Dynamin recruitment and membrane scission at the neck of a clathrin-coated pit.
Bottom Line: The first is associated with coated pit maturation; the second, with fission of the membrane neck of a coated pit.A large fraction of budding coated pits recruit between 26 and 40 dynamins (between 1 and 1.5 helical turns of a dynamin collar) during the recruitment phase associated with neck fission; 26 are enough for coated vesicle release in cells partially depleted of dynamin by RNA interference.We discuss how these results restrict models for the mechanism of dynamin-mediated membrane scission.
Affiliation: Department of Cell Biology, Harvard Medical School, and Cellular and Molecular Medicine Program, Boston Children's Hospital, Boston, MA 02115 Department of Pediatrics, Harvard Medical School, Boston, MA 02115.Show MeSH
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Mentions: Dynamins have an N-terminal GTPase “head,” similar in structure to Ras-like small GTPases, connected to a long, primarily α-helical stalk (Chappie et al., 2009; Chappie and Dyda, 2013; Faelber et al., 2011; Ford et al., 2011). The stalk, which has a membrane-interacting PH domain at its tip, doubles back, so that the C-terminus of the polypeptide chain contacts the head. In solution, dynamin dimerizes readily; the dimers associate into tetramers at higher concentrations. Crystal structures and cryo–electron microscopic (cryo-EM) reconstructions suggest that two sets of dimer contacts are critical for polymer assembly (Chappie et al., 2011). An oblique contact between stalks of two protomers produces an X-shaped dimer, with the GTPase domains projecting away from the midplane of the X. The PH domains are flexibly tethered at the other end of each stalk (Figure 1). GTPase–GTPase contacts generate a second twofold relationship between two of the stalk dimers just described. The two contacts produce a repeating, helical polymer (Figure 1), with the midplane of the X normal to the helix axis. GTP, which binds near the GTPase dimer interface, stabilizes the dimer contact, and formation of the interface greatly increases the rate of nucleotide hydrolysis.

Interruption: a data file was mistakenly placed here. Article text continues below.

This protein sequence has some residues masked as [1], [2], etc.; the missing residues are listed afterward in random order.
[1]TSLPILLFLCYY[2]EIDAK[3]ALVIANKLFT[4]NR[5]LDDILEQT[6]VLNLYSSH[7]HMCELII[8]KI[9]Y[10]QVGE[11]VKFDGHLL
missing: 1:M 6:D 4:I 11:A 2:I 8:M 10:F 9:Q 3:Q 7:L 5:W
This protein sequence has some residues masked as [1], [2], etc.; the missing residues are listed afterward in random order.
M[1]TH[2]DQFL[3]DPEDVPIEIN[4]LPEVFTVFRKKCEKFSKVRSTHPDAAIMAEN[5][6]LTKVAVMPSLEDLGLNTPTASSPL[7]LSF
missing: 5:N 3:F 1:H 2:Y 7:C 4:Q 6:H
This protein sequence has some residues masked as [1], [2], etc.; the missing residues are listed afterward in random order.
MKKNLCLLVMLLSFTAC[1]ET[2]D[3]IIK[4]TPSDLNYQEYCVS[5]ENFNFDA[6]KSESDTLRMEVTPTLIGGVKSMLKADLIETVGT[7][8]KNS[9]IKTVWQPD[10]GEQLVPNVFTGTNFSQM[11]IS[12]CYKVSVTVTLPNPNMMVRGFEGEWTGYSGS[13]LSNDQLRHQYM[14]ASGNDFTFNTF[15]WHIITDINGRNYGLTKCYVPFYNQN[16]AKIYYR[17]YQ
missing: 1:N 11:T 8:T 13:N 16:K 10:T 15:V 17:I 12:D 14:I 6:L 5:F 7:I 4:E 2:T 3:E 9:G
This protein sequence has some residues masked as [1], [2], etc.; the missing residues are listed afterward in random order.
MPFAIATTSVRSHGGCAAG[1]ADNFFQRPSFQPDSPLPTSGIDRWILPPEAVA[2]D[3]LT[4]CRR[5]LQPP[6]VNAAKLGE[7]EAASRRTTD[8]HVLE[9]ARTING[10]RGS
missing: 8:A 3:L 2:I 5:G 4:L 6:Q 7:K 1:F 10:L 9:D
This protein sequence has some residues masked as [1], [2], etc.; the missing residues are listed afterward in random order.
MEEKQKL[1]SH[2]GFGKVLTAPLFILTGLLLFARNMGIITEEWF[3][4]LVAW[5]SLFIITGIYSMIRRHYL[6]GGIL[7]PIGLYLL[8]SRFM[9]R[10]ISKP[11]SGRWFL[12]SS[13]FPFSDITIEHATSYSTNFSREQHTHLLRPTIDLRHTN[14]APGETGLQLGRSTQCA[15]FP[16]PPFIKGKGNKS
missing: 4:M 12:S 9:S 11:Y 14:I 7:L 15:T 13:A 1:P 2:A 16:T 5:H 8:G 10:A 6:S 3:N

Affiliation: Department of Cell Biology, Harvard Medical School, and Cellular and Molecular Medicine Program, Boston Children's Hospital, Boston, MA 02115 Department of Pediatrics, Harvard Medical School, Boston, MA 02115.